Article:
Kent and the great Indian hypocrite

Shivaji Dasgupta, Managing Director, Inexgro Brand Advisory, writes on the imperialistic mindset of the urban successful Indian

Shivaji Dasgupta
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Kent and the great Indian hypocrite

Shivaji Dasgupta

Like every sensible citizen, I too am appalled at the insensitive reference to maids in the Kent ‘atta maker’ advertisement. Surely, it smacks of classism and prejudice, especially when the virus was truthfully a first world product. However, this episode reveals a dirty secret that we try hard to conceal – that the urban successful Indian is a shameless hypocrite.

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Our attitude towards maids is in fact sufficient evidence of our hypocrisy and this has nothing to do with fair pay. Each time we employ a lady at home, our imperialistic instincts emerge stoutly, starting with fundamental human respect. Most educated Indians still regard this cadre to be subjugated vassals who deserve inferior food, inferior sleeping setups and inferior hygiene. Food is in fact the most telling indicator of this discrimination – the procurement of lowest-grade rice, sustenance diets with no hint of indulgence, rigid censure of inventory lest a piece of potato disappear and stretchable dining hours. I sincerely believe that this has nothing to do with cash flows, it is about state of mind rigidly entrenched over generations.

In fact, this generational entrenchment is the biggest reason for this continuing mindset – the ladies and gentlemen of today have been brainwashed by parents and grandparents. The alibi in olden days may well have been money to spare, stretching conveniently to modern days when cash is more fluid.  While the real truth is this nascent love for fiefdom, an unquestioned dominance over folks seemingly of lesser powers. This is a dark part of an otherwise enriching legacy, a conscious and systematic parallel reasoning that gives us a vile sense of power. Which is still able to override the liberation caused by education and exposure, this two-tier mindset prevalent in the most affluent households. In many ways, it is worse than apartheid, which was a mindless black-and-white segregation, what happens in India is analytical segregation.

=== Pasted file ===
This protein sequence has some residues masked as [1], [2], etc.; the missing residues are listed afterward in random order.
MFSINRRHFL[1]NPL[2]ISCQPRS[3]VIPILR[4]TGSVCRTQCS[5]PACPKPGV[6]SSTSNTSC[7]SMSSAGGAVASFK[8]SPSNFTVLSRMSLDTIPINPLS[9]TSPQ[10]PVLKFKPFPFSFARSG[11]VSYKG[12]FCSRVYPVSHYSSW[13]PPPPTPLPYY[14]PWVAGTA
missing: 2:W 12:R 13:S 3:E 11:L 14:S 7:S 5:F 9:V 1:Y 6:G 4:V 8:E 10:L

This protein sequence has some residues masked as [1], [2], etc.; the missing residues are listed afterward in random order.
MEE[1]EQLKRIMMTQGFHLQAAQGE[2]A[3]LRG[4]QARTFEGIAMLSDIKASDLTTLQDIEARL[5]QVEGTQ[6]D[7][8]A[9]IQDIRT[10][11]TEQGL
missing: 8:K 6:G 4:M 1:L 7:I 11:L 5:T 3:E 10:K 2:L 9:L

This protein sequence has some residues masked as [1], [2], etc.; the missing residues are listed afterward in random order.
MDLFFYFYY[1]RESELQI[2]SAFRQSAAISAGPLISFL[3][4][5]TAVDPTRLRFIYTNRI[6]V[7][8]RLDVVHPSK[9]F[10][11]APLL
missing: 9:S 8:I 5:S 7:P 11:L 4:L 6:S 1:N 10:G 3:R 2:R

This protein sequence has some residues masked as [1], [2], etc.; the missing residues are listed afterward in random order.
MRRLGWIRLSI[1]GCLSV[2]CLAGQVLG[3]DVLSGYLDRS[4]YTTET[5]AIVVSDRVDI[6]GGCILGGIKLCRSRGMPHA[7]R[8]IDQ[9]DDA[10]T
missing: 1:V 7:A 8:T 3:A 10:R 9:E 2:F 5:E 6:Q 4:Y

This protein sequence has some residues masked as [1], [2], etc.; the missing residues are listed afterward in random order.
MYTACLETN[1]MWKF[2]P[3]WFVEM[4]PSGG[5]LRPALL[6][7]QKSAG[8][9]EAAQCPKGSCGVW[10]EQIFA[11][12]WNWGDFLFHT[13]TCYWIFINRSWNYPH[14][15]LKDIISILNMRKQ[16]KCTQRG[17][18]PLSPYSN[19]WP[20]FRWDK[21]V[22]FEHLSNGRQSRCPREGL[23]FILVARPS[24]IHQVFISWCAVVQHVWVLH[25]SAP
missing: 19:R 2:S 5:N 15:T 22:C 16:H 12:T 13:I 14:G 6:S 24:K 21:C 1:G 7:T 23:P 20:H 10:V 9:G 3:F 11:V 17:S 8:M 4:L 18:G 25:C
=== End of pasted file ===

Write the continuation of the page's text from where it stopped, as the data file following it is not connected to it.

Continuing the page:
So, Kent has most certainly committed a societal blunder by referencing the maid as a high-risk source of infection. The greater unintentional outcome is making people like us wake up to our congenital hypocrisy – by exposing a wicked truth we do not wish to acknowledge. Exactly why so many are so vocal about this aberration, perhaps it is a sign of change which will lead to affirmative action in future. But in terms of today, we are upset about two different things – the first being the logic for this reference and the second somebody actually saying it in black and white. I suspect sincerely that the second upsets us even more, as it lays open a Pandora’s Box of prejudice that we carefully hide.

In fact, the recent Corona debacle has further strengthened this separation in a rather ridiculous manner, as this is clearly an imported and not indigenous nuisance. Every housing society is considering the domestic help to be a suicide bomber, scathing and often humiliating protocols laid down for entry and exit. Their basic access to public spaces is being censured with clinical precision, lest the shadows transmit the disease we dread. Memsahibs are wary of queuing up with their employees, while strangely enough the most makeshift masks are allotted for their safety. In a time of genuine food shortages and inflation, their plates are leaner than even before with no room for treats. Social distancing of 2020 has actually reinforced the social distancing from time immemorial, a potent collateral damage of this pandemic.

Like every other evil, there is a silver lining in this instance as well. I believe most sincerely that our next generation will dramatically alter the disturbing status quo – clearly visible in the 16-year-old and the five-year-old, aided by modern schooling. They are patently intolerant of any form of abuse – be it to the environment, our pets and most importantly, fellow human beings. In their homes, maids will share dining and living spaces while being treated as ‘corporate’ employees, enjoying necessary rights and being treated genuinely as citizens of substance. Our children will also demolish the dungeons in our minds, the byproducts of age-old prejudices instilled mechanically by elders. If apartheid could disappear literally overnight as a way of life, this too will vanish gradually as a state of mind.

At the very outset, the Kent advertisement was strategically incorrect, unacceptable in any responsible environment. But it may inadvertently work as an accelerator of much-needed change, especially in a disruptive time such as now. By operating as a conversation stimulator and evoking action from legislators, NGOs, building societies and most importantly, the entitled citizenry. A cursory glance down history will confirm the role of anecdotal events as agents of betterment – non more legendary than the seat denied to Rosa Parks.

Most definitely I am a hypocrite at times, manipulating precedence and privilege for my convenience. But one day soon I intend to change, aided by influences near and away. The ‘atta maker’ by the way is a useful product, Kent or otherwise is clearly a choice you must make.

(Disclaimer: The opinions expressed in this article are those of the author. The facts and opinions appearing in the article do not reflect the views of and we do not assume any responsibility or liability for the same.)

Kent and the great Indian hypocrite Inexgro Brand Advisory Shivaji Dasgupta